Heck, let’s say that we miraculously get a list of all children Joseph is believed to have fathered, and all of them are proven by DNA evidence not to be his children. That would leave us with the same question: if so many women claimed to have had sex with him, why are there no children? I can think of a few possibilities: 1) The women and family members they told were lying. 2) They had sex, but the wives either did not conceive or miscarried. 3) There were abortions. I don’t believe 1 or 3, so I’m left with #2, which is again what I said in the first place.

        Just out of curiosity, what do you conclude?

      • And your conclusion has some holes in it. Multiple wives said they had children with Joseph Smith, and some of those accounts are corroborated by contemporary witnesses.

        And it was untrue.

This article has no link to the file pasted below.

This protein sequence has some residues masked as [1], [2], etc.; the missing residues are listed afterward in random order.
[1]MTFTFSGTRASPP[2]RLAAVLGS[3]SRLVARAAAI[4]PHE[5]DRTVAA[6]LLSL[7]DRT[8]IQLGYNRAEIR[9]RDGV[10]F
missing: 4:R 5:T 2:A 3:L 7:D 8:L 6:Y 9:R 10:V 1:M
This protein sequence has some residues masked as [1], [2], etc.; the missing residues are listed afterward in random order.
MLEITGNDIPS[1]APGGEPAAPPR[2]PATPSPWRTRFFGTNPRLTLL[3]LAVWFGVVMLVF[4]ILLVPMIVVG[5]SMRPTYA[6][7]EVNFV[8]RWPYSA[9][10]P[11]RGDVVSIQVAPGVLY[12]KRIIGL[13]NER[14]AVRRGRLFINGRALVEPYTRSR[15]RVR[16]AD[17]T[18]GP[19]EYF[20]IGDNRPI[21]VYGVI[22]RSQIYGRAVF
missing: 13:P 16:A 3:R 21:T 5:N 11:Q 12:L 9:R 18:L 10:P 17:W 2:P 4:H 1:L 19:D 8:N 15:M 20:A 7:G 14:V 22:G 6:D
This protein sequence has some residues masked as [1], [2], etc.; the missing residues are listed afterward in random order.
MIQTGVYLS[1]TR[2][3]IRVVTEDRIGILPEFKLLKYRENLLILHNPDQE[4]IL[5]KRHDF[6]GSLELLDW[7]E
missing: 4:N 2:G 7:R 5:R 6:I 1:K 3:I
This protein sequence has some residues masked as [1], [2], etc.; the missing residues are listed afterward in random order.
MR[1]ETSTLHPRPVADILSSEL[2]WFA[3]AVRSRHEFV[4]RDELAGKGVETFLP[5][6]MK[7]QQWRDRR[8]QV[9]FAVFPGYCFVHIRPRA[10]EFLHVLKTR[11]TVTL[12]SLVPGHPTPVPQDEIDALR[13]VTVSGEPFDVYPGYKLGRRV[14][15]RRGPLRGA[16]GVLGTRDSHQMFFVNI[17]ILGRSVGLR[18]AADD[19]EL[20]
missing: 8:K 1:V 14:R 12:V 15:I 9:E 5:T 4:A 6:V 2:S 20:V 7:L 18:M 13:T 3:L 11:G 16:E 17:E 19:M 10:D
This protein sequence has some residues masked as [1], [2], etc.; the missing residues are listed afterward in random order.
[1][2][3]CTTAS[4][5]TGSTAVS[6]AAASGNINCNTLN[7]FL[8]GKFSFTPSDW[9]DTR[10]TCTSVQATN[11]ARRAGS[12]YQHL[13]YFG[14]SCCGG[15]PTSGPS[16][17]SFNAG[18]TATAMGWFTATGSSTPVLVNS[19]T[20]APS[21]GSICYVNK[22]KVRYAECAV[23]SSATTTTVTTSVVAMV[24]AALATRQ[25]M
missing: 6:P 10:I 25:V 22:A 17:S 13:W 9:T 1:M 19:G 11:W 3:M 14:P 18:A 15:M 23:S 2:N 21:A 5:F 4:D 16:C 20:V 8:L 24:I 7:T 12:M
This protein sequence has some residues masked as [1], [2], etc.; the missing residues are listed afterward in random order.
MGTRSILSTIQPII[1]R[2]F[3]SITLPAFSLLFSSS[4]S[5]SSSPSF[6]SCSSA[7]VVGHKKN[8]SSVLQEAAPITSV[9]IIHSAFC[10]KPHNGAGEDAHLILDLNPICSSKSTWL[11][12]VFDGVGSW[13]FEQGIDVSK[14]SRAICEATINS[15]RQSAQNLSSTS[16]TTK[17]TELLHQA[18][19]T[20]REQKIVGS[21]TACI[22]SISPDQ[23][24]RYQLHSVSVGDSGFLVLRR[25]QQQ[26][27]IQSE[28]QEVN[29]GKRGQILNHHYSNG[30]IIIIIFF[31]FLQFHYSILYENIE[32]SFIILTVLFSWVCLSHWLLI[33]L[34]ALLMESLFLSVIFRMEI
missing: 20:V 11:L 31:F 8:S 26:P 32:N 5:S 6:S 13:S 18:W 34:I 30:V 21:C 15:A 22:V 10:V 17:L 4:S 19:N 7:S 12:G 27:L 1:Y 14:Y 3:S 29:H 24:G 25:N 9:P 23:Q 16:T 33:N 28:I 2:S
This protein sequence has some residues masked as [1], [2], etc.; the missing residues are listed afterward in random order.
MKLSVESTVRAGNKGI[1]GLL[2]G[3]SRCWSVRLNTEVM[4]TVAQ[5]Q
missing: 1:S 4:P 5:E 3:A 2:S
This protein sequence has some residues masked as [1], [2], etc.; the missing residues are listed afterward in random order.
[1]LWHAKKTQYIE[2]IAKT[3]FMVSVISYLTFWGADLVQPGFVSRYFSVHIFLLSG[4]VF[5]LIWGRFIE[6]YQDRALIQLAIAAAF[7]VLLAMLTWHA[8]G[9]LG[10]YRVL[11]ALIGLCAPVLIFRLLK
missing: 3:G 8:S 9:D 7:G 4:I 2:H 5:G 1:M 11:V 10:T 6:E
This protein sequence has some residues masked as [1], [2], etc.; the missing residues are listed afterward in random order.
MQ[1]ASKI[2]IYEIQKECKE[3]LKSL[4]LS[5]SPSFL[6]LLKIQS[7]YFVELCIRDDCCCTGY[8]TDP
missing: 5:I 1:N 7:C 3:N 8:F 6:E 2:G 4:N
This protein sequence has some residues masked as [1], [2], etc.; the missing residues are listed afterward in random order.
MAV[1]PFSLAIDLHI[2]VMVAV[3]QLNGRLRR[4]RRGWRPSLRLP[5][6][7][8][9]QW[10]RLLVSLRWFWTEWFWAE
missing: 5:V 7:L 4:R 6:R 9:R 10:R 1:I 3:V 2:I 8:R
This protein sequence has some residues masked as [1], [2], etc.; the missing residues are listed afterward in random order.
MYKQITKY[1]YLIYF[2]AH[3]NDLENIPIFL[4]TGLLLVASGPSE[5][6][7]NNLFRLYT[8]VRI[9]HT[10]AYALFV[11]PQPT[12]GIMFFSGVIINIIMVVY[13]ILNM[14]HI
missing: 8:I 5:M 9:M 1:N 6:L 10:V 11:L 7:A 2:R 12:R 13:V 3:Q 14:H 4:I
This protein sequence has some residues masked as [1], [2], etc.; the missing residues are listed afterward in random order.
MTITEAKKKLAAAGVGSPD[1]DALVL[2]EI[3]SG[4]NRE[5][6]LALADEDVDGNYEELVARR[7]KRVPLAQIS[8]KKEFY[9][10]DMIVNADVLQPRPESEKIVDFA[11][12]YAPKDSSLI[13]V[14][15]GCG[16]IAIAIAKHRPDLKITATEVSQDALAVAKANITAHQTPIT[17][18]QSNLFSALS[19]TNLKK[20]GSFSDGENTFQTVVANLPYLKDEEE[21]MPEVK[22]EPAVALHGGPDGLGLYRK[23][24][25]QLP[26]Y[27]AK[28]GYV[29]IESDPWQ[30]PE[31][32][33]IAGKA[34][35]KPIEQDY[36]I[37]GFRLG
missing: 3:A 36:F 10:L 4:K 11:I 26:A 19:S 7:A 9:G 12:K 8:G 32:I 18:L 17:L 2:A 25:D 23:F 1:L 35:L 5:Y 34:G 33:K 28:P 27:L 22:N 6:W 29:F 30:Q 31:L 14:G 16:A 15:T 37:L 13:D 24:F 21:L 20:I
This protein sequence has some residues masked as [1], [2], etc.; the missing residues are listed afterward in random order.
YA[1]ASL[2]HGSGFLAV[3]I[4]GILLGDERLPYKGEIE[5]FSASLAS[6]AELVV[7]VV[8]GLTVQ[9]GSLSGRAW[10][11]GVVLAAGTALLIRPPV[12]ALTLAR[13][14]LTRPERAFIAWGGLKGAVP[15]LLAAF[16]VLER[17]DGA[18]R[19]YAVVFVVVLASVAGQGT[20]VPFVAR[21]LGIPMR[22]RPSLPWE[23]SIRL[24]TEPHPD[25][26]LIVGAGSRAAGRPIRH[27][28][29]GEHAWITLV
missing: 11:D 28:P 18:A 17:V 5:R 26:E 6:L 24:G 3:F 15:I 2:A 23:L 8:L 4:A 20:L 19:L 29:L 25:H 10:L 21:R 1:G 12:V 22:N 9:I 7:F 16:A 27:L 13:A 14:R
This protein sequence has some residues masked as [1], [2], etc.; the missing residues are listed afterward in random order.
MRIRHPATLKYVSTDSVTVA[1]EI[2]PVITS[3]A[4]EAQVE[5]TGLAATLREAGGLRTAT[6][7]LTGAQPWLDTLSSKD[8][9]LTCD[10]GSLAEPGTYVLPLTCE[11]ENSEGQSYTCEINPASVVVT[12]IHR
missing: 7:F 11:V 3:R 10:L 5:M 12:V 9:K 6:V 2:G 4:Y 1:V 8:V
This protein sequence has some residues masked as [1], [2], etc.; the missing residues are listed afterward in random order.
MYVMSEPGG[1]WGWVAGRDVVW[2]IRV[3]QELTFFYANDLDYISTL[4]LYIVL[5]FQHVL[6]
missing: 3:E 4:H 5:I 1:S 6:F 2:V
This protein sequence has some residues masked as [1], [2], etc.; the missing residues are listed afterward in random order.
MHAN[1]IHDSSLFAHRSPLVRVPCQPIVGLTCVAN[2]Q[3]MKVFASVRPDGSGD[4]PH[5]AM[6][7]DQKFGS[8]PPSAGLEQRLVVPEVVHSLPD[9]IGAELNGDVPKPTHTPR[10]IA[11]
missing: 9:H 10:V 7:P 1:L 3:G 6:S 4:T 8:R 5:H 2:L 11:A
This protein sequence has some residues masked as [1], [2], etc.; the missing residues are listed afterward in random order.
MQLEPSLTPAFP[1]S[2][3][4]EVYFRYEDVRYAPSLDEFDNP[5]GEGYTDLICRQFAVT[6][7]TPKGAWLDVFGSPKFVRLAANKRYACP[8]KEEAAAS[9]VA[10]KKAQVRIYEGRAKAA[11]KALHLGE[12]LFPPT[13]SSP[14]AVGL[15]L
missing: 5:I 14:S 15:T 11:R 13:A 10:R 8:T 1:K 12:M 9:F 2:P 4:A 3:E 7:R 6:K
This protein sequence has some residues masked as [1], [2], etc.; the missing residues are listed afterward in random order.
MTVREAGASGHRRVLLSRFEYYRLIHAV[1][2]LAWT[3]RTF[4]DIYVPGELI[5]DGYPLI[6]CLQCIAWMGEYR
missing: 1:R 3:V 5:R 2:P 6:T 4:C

My conclusion is simple. It is a complex case that will likely never be fully understood. If all of the evidence is considered in historical context, Joseph Smith will remain an enigma for the rest of time.

      • runtu says:

        I am aware of only one wife who said she had a child with Joseph, and it hasn’t been shown to be untrue so far. If you have others in mind, please explain. As I recall, one wife said she wasn’t sure whether Joseph or her first husband was the father, but as you say, that child (Oliver Buell, IIRC) was not Joseph’s child. Either way, I’m still puzzled as to why you think I’ve made an argument based on his having had children or not. Why on earth do you continue to argue against something I haven’t said? What’s the point of all this?

        I agree that we’ll never know, and it is indeed a complex case. I don’t think, however, that there is any reason to reject the firsthand testimony of so many women. Do you?

      • runtu says:

        Yes, I have seen that before.

      • And you did not mention it? You said before you see no reason to present a balanced perspective. Why not?

      • runtu says:

        I didn’t see any reason to mention that specific case in a post about whether or not Joseph’s plural marriages involved sex. I mentioned that there was no undisputed offspring, which I thought was sufficient. I guess to you that means I’m not presenting a balanced perspective. For some reason, I’m not surprised.